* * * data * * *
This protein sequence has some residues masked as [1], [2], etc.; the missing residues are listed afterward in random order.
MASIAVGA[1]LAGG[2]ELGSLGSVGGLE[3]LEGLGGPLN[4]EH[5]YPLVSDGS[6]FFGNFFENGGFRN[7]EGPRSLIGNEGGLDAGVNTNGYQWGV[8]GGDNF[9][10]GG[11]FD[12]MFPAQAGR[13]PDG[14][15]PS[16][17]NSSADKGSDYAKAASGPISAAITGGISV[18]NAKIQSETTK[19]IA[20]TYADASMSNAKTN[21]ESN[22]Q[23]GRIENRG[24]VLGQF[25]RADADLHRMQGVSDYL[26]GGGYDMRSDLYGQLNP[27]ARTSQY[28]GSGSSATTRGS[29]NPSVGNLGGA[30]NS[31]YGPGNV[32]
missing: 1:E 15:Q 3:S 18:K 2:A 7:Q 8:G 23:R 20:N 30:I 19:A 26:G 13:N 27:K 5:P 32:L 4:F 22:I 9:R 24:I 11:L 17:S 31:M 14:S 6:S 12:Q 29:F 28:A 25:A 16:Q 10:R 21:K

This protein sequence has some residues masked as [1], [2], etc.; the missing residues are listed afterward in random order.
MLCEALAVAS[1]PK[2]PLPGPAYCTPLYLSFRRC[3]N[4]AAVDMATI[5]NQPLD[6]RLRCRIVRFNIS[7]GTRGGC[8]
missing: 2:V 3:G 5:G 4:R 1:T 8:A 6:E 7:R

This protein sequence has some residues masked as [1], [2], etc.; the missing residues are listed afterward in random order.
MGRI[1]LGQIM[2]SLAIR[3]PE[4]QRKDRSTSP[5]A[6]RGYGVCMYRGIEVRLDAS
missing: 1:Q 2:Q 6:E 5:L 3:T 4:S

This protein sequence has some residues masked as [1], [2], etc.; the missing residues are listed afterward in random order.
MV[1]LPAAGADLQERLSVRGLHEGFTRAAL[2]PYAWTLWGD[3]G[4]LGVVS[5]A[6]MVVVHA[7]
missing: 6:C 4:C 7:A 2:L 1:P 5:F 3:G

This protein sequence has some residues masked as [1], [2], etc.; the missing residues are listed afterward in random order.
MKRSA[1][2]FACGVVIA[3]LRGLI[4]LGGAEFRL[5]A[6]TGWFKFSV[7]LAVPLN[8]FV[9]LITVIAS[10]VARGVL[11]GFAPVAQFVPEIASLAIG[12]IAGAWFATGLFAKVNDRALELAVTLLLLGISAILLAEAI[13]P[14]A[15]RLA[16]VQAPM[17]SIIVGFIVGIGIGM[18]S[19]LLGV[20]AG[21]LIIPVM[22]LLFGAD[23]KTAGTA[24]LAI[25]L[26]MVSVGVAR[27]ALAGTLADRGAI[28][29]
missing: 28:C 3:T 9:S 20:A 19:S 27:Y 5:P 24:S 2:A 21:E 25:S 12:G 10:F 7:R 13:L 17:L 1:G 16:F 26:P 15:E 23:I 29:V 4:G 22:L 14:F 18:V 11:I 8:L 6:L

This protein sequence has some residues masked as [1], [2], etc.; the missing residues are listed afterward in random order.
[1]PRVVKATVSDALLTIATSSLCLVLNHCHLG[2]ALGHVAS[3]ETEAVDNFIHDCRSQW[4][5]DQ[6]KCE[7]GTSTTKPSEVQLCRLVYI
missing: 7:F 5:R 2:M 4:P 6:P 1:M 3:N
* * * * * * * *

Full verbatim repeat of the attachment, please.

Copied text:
This protein sequence has some residues masked as [1], [2], etc.; the missing residues are listed afterward in random order.
MASIAVGA[1]LAGG[2]ELGSLGSVGGLE[3]LEGLGGPLN[4]EH[5]YPLVSDGS[6]FFGNFFENGGFRN[7]EGPRSLIGNEGGLDAGVNTNGYQWGV[8]GGDNF[9][10]GG[11]FD[12]MFPAQAGR[13]PDG[14][15]PS[16][17]NSSADKGSDYAKAASGPISAAITGGISV[18]NAKIQSETTK[19]IA[20]TYADASMSNAKTN[21]ESN[22]Q[23]GRIENRG[24]VLGQF[25]RADADLHRMQGVSDYL[26]GGGYDMRSDLYGQLNP[27]ARTSQY[28]GSGSSATTRGS[29]NPSVGNLGGA[30]NS[31]YGPGNV[32]
missing: 1:E 15:Q 3:S 18:K 2:A 7:Q 8:G 23:R 20:N 30:I 19:A 26:G 13:N 27:K 5:P 32:L 4:F 22:I 9:R 24:I 11:L 17:S 31:M 14:S 6:S 12:Q 29:F 28:A 25:A 16:Q 10:R 21:K

This protein sequence has some residues masked as [1], [2], etc.; the missing residues are listed afterward in random order.
MLCEALAVAS[1]PK[2]PLPGPAYCTPLYLSFRRC[3]N[4]AAVDMATI[5]NQPLD[6]RLRCRIVRFNIS[7]GTRGGC[8]
missing: 2:V 3:G 5:G 4:R 1:T 8:A 6:E 7:R

This protein sequence has some residues masked as [1], [2], etc.; the missing residues are listed afterward in random order.
MGRI[1]LGQIM[2]SLAIR[3]PE[4]QRKDRSTSP[5]A[6]RGYGVCMYRGIEVRLDAS
missing: 1:Q 2:Q 6:E 5:L 3:T 4:S

This protein sequence has some residues masked as [1], [2], etc.; the missing residues are listed afterward in random order.
MV[1]LPAAGADLQERLSVRGLHEGFTRAAL[2]PYAWTLWGD[3]G[4]LGVVS[5]A[6]MVVVHA[7]
missing: 6:C 4:C 7:A 2:L 1:P 5:F 3:G

This protein sequence has some residues masked as [1], [2], etc.; the missing residues are listed afterward in random order.
MKRSA[1][2]FACGVVIA[3]LRGLI[4]LGGAEFRL[5]A[6]TGWFKFSV[7]LAVPLN[8]FV[9]LITVIAS[10]VARGVL[11]GFAPVAQFVPEIASLAIG[12]IAGAWFATGLFAKVNDRALELAVTLLLLGISAILLAEAI[13]P[14]A[15]RLA[16]VQAPM[17]SIIVGFIVGIGIGM[18]S[19]LLGV[20]AG[21]LIIPVM[22]LLFGAD[23]KTAGTA[24]LAI[25]L[26]MVSVGVAR[27]ALAGTLADRGAI[28][29]
missing: 28:C 3:T 9:S 20:A 19:S 27:Y 5:P 24:S 2:A 21:E 25:S 12:G 10:F 7:R 13:L 17:L 1:G 16:F 26:P 15:E 23:I 29:V 4:G 22:L 14:F 18:V 11:I 8:L 6:L

This protein sequence has some residues masked as [1], [2], etc.; the missing residues are listed afterward in random order.
[1]PRVVKATVSDALLTIATSSLCLVLNHCHLG[2]ALGHVAS[3]ETEAVDNFIHDCRSQW[4][5]DQ[6]KCE[7]GTSTTKPSEVQLCRLVYI
missing: 7:F 5:R 2:M 4:P 6:P 1:M 3:N